CORN on the Chicago Board of Trade (CBOT) corrected downward on Monday. The MAY’08 contract finished at $6.034/bu, off 15.0¢/bu but 21.4¢/bu higher than last Monday. The DEC’08 contract closed down 12.2¢/bu at $6.376/bu but 25.0¢/bu higher than this time last week. Profit taking from last Friday’s all-time highs, prospects for better planting weather in the U.S. Midwest, lower than expected corn-inspected-forexport, and lower crude oil prices weighed on the market. The December contract’s 14-day Relative Strength Index (RSI) ended at 95.26, phenomenal! USDA placed the U.S. corn crop seeding rate at 51% vs. the 77% five-year average and 71% planted this time last year. Traders were expecting around 50% planted. U.S. farmers are under tremendous pressure now to get the crop in the ground or switch to (most likely) soybeans. USDA placed corn-inspected-for-export at 34.263 mi bu vs. market expectations for between 35-40 mi bu. Even though recent weather has enabled farmers to crank out planted acres, the recent cold snap and wet weather will slow that down. Cash corn in the Corn Belt was steady while cash bids in the U.S. Mid-Atlantic States were off by a range of 1.0¢/bu – 3.0¢/bu. Funds were noted as selling about 5,000 contracts while expanding net bull positions. If you held off on getting up to 60% of the ’08 crop was priced last week there still is hope for this week. Corn prices show promise of a rally by Wednesday or Thursday.

SOYBEAN futures on the Chicago Board of Trade (CBOT) were off on Monday. The MAY’08 contract finished at $13.350/bu, off 14.4¢/bu from last week but 62.0¢/bu higher than a week ago. The NOV’08 soybean contract ended at $12.892/bu, off 14.4¢/bu but 73.8¢/bu higher than last Monday’s close. Lower corn and crude oil futures pressured the soybean complex while continued producer strikes in Argentina and USDA’s most recent World Agriculture Supply Demand Estimate (WASDE) report were bullish for soybeans. The market traded on expectations that the U.S. soybean crop would show 15%-18% planted today. Late in the day USDA placed that number at 11% vs. 26% planted a year ago and a 29% 5-year average. Exports were supportive as USDA placed U.S. soybeans-inspected-for-export at 13.136 mi bu vs. expectations for between 9-12 mi bu. Argentina soybean harvest weather is very favorable at present but farmers are not moving soybeans to market. U.S. cash soybeans were steady while opening bids for soybeans in the U.S. Mid-Atlantic States were 50%-60% higher first thing Monday morning. Funds sold about 3,000 lots while cutting bullish positions in CBOT soybeans. Last week’s report suggested that up to 40% of the ’08 crop should be priced. Look for opportunities to price 10% more of the ’08 crop toward the end of the week. It is still a good idea to try and forward price up to 15% of the ’09 crop if you can.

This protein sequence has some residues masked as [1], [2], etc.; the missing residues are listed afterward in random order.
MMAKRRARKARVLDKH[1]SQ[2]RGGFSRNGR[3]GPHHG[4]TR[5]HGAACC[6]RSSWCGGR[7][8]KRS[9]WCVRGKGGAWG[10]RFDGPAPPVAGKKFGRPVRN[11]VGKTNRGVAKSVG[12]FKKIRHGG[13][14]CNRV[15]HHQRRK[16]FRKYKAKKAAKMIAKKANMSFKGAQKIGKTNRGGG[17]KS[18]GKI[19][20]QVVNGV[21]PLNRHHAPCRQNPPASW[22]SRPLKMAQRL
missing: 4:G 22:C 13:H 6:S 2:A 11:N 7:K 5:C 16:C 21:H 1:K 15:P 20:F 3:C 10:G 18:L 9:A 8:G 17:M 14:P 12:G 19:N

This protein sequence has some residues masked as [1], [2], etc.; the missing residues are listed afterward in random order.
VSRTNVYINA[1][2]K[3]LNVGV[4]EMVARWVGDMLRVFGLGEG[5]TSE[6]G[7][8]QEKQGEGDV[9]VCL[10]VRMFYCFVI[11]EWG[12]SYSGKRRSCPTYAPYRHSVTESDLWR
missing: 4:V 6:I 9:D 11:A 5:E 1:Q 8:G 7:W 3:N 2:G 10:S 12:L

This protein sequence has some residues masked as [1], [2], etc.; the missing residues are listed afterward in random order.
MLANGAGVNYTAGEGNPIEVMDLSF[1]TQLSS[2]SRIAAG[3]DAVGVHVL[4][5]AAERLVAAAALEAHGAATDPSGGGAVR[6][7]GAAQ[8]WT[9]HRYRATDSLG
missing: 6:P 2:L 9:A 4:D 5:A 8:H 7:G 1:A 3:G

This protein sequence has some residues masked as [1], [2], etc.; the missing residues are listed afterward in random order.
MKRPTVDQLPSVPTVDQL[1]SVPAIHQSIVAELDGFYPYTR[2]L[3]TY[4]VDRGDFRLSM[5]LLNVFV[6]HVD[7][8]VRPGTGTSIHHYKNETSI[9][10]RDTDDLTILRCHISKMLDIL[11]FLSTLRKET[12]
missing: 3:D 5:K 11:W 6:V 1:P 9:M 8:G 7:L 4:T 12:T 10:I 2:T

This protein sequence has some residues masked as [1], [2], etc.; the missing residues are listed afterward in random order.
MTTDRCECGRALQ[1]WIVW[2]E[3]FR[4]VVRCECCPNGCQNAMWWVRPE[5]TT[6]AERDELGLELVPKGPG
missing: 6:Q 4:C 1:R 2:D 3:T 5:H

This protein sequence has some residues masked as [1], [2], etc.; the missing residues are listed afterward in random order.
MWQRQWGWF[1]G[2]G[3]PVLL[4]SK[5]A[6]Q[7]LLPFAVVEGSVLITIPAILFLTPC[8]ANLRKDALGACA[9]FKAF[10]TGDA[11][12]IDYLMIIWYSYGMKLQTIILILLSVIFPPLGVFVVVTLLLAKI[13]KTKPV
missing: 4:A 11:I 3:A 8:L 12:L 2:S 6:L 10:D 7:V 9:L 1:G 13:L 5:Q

WHEAT futures in Chicago (CBOT) closed mostly up on Monday. The MAY’08 contract closed at $7.934/bu, up 2.0¢/bu and 1.0¢/bu higher than a week ago. The JULY’08 contract closed at $8.054/bu, up 1.0¢/bu and even with last Monday. Short covering late in trading supported the market as wheat continues to trade sideways. USDA in its WASDE report on Friday estimated the U.S. wheat crop will set a record high and trend even larger in the ’09 crop year. Wheat-inspected-for-export was placed at 20.590 mi bu vs. expectations for between 15-20 mi bu. Iraq issued a tender for 50,000 tonnes (1.8 mi bu) of U.S. wheat while Pakistan increased its estimate of wheat imports to 2.5 mi tonnes (91.8 mi bu). Meanwhile, Argentina may expect the ‘08/’09 wheat crop area to decrease by as much as 8% because of the farmer strikes there. Funds were noted as increasing net short positions in CBOT wheat. Cash wheat in the U.S. Mid-Atlantic States was weaker by a range of 15.0¢/bu – 19.0¢/bu. On the other hand, wheat is still supported by short global supplies and good fundamentals at this time. It might be a good idea to hold off pricing anymore wheat this week. The ’08 crop should be 50% priced on previous advice. If it is not, there may still be some upside potential in the near term.

2008 July Wheat, May 12, 2008
Data by DTN on the Web